One of our leading professors has admitted that he might be leaving his present post at our university to set up his own private college.
Speaking to our reporter Keith Ponting (30), Professor Gordon Lapping, currently Head of the Department of Culture and Media Studies, admitted that he was "the brains" behind the New College of Very Interesting Things (NCVIT), which was hoping to open its doors this autumn to anybody "sufficiently qualified" to pay the proposed fee of £22,000 per academic year.
Professor Lapping explained that the "philosophical impetus" behind the New College of Very Interesting Things was the discovery that many of today's university courses were far too narrow to do justice "to lots and lots of very interesting things".
He confirmed that several well-known academics with a specialist interest in honoraria and non-specialisms would be joining the new enterprise and described critics of the venture as "narrow-minded psychopaths with a left-wing crypto-fascist agenda" who wouldn't be welcome in his own house, let alone his own college (which, he agreed, currently occupied identical premises).
Doctor, I'm in trouble
Dr E.P. Timpson, the greying head of our Department of History for Business, has been told that his medical condition will not be taken into account in the deliberations for the forthcoming research excellence framework.
According to reports, Dr Timpson had sought to take advantage of the stated readiness of the Higher Education Funding Council for England to consider "complex circumstances" when measuring an individual's research performance. These "circumstances", which include a variety of traumatic personal problems and extreme medical conditions, must be stated on the requisite Hefce "self-disclosure" form.
However, Dr Timpson has now been informed by Hefce that his claim to have suffered "brain death" as a result of studying "the grotesque vocabulary and lunatic Gradgrindery" of the entire REF exercise does not constitute a "complex circumstance".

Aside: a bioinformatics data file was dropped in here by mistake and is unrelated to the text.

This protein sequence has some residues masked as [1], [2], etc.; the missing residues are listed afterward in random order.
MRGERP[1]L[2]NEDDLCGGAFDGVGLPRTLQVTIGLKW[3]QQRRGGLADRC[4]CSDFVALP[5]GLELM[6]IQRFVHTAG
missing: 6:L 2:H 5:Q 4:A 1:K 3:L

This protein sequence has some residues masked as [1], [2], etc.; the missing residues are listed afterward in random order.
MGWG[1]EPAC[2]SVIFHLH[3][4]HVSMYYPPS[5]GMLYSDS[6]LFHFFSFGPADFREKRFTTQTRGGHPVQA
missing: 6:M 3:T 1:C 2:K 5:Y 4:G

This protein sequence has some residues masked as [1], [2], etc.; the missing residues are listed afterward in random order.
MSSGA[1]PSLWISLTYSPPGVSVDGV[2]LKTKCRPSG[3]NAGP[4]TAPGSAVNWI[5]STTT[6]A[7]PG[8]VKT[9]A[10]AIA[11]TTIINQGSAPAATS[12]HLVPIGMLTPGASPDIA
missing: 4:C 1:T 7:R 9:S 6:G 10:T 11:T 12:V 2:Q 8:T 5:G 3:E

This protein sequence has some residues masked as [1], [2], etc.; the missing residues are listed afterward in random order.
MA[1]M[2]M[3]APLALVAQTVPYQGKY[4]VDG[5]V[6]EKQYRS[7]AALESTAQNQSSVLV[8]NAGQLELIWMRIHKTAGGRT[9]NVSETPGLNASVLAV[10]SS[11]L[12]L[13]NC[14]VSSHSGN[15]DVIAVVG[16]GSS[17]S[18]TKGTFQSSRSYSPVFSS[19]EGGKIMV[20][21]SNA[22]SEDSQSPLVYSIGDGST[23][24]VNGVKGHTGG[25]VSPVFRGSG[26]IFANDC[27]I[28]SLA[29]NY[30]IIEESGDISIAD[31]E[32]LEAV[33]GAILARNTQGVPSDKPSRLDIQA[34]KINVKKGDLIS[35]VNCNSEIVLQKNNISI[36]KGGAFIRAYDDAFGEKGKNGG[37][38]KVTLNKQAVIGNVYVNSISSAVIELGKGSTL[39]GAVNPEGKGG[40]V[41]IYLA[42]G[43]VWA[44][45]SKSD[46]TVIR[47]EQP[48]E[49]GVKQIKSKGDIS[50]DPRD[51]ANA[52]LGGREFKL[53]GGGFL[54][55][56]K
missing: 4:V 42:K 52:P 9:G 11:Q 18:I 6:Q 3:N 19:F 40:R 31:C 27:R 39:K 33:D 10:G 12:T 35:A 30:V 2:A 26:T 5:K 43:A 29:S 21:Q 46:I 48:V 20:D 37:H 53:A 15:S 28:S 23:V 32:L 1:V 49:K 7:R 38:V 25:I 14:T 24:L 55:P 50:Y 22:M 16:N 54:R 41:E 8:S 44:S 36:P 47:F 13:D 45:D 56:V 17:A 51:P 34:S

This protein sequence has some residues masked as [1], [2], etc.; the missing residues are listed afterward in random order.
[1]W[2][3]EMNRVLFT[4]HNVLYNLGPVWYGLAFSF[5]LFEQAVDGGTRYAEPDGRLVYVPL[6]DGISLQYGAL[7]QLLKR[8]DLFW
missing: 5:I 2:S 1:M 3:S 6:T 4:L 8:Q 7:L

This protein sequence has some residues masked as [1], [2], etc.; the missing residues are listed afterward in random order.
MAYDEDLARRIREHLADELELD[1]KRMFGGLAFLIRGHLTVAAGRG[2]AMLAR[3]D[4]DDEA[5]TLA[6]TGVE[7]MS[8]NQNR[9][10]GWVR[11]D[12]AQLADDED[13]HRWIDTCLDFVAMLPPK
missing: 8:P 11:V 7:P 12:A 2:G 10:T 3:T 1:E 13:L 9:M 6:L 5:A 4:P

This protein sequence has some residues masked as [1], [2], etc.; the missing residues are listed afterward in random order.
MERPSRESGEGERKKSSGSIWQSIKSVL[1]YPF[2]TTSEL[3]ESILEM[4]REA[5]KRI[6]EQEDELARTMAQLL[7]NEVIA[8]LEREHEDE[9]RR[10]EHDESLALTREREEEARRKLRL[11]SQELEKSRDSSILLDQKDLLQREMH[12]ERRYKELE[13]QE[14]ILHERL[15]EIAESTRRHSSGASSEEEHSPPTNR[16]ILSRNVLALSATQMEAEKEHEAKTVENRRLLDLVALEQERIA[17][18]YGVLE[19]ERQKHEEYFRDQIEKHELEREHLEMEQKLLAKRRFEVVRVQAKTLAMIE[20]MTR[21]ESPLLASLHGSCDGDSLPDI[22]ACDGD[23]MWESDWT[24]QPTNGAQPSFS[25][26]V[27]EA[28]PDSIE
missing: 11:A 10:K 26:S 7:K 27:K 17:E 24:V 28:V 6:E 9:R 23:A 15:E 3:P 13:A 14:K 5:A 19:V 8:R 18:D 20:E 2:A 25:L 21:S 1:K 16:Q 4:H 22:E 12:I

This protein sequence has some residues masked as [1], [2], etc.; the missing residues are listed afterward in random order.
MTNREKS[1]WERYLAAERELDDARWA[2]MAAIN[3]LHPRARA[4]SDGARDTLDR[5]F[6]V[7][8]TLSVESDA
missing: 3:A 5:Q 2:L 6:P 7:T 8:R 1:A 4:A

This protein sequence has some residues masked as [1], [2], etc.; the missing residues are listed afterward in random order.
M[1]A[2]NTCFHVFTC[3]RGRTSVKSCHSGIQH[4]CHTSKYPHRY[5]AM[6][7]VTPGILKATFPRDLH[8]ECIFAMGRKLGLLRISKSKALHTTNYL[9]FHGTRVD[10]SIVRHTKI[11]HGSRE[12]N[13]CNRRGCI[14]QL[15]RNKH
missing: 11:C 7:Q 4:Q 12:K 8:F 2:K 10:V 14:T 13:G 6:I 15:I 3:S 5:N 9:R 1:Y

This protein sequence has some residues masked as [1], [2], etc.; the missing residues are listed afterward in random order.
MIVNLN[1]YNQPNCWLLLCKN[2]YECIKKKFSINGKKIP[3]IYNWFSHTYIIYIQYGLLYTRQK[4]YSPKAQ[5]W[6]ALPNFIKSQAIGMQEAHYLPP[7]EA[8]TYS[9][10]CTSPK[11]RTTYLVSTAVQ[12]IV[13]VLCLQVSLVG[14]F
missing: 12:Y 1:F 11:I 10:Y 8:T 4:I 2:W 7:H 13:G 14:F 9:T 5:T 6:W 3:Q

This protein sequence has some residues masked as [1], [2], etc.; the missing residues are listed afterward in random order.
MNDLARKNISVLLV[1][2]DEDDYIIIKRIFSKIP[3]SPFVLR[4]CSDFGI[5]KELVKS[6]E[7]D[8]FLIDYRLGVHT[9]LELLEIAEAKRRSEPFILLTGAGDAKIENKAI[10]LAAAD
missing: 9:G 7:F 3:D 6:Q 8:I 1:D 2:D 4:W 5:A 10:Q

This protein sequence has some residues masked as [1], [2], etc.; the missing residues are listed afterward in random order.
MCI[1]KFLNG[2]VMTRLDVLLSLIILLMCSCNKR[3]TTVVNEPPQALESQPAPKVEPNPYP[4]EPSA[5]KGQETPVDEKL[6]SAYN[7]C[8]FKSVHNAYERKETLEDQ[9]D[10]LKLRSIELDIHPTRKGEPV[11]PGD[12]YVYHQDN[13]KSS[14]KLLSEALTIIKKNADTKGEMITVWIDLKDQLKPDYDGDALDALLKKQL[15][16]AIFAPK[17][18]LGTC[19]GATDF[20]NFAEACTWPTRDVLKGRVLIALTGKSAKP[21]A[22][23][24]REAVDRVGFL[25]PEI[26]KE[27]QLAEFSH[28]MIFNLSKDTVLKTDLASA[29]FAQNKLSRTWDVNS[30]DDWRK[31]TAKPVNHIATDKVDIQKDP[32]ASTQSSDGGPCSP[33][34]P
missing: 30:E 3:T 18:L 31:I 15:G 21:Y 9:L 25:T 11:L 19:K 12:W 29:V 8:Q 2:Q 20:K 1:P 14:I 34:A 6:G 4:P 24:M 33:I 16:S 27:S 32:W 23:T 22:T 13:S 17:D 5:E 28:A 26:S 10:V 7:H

A Hefce spokesperson insisted that this decision was in no way indicative of "any constitutional, procedural or substantive insensitivity to Dr Timpson's indisposition". Indeed, he insisted, anyone who had studied the entire range of REF documents would readily recognise the "profound debt they owed to cortical debilitation".
Words and things
Our Head of Research Impact, Gerald Thudd, has responded vigorously to the news that Tory minister Alan Duncan has asked his staff to refrain from using such "loose and meaningless" terms as "impact".
Mr Thudd pointed out that Mr Duncan was evidently unaware that the loose and meaningless term "impact" was now an essential component of the government-backed REF.
It was clear, therefore, that the word "impact" was capable of two distinctive uses. In one case, it was "a loose and meaningless term", and in the other it was a distinctive way of defining "a loose and meaningless" method for measuring research output. Mr Thudd said that he hoped this now clarified the situation going forward.
Thought for the week
(contributed by Jennifer Doubleday, Head of Personal Development)
"Depression is merely anger without enthusiasm."